The new Winnie The Pooh-Exploring a Classic exhibit at The Royal Ontario Museum (ROM) until January 17, 2021. I visited the exhibit over the weekend with my friends Cole and Nathan for a fun and interactive afternoon!
If you are based in Toronto, or the Greater Toronto Area, and love Winnie the Pooh and all of his adventures, then you won’t want to miss this exhibit.
Winnie The Pooh Exhibit
The exhibit features original sketches from illustrator E.H. Shepard, artifacts, and interactive props, so this exhibit is fun and engaging for all ages.
Although I knew Winnie the Pooh’s origin story, I appreciated the in depth detail and research that was on display.
Here are some of the fun facts that I took away from the educational aspect of the exhibit.
Who was Winnie?
The exhibit offers more than just photo ops.
The start of the exhibit begins by explaining the origin of Winnie. Did you know Winnie was a real bear? She (yes she) was a black bear Harry Colebourn purchased a cavalry veterinarian from Winnipeg.
Harry Colebourn was traveling from Winnipeg to a military training camp based in Quebec when he spotted a bear cub for sale on the side of the tracks.
Winnie was named after Harry Colebourn’s hometown, Winnipeg, and Winnie soon became a mascot for military bases, and her playful nature would build morale among the soldiers.
How Did Winnie inspire A.A. Milne?
After WWI, Harry Colebourn was relocated to England, which is how Winnie the black bear ended up finding her home at the London Zoo.
Harry Colebourn donated Winnie to the London Zoo because of how much Winnie was loved by the people who’d visit the zoo. She became the most popular animal that the Zoo housed, and a young boy named Christopher Robin, was one of the visitors who adored Winnie.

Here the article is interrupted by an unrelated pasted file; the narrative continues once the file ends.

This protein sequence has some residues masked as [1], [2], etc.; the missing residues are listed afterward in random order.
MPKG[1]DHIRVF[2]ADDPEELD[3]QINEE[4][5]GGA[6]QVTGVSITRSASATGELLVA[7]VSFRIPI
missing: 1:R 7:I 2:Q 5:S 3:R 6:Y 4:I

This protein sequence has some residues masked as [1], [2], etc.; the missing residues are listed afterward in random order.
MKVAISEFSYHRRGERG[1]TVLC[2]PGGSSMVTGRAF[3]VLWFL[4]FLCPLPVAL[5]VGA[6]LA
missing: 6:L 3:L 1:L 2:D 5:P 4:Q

A.A. Milne, the author and creator of Winnie The Pooh, would take his son, Christopher Robin, to visit his favorite animal at the London Zoo.
Winnie was a notoriously friendly bear—she learned how to socialize with humans during her time with the soldiers.
Winnie was so friendly and gentle with children, the zoo offered rides on Winnie’s back. Christopher Robin playing with Winnie at the London Zoo inspired the adventures of the characters in A.A. Milne’s stories of Christopher Robin and Winnie the Pooh.
Many of the illustrations in the exhibit showed Christopher Robin with Winnie the Pooh as a teddy bear—the same kind of teddy bear that the real Christopher Robin named after his favorite animal at the London zoo.
Christopher Robin’s teddy bear, which he named Winnie, inspired E.H. Shepard’s illustrations of Pooh Bear.
Christopher Robin’s bear was made by Stieff, and the same kind of model was on display in the exhibit.
Photos in The Hundred Acre Wood
I enjoyed the fun facts and original sketches in the exhibit, but there was also another draw that brought Winnie the Pooh fans to the exhibit. The photo ops!
Whether it is in life-sized trees modeled after the original illustrations of The Hundred Acre Woods or a walk over a bridge with a projection waterfall, the photos you take will suck you right into Winnie’s storybook.
They even had every Disney fan’s favorite… painted walls!
Safety Procedures at The ROM
Rest assured that there are social distancing procedures in place to keep visitors safe. Masks are required inside the museum, and the exhibit is limited to a certain amount of people at a time.
To ensure that everyone is able to fully experience this limited-time exhibit, visitors can select a time slot for their entry time.
You can shop for the masks shown in my photos here from Malibu Mermaid Co.
Get your tickets here for the exhibit.
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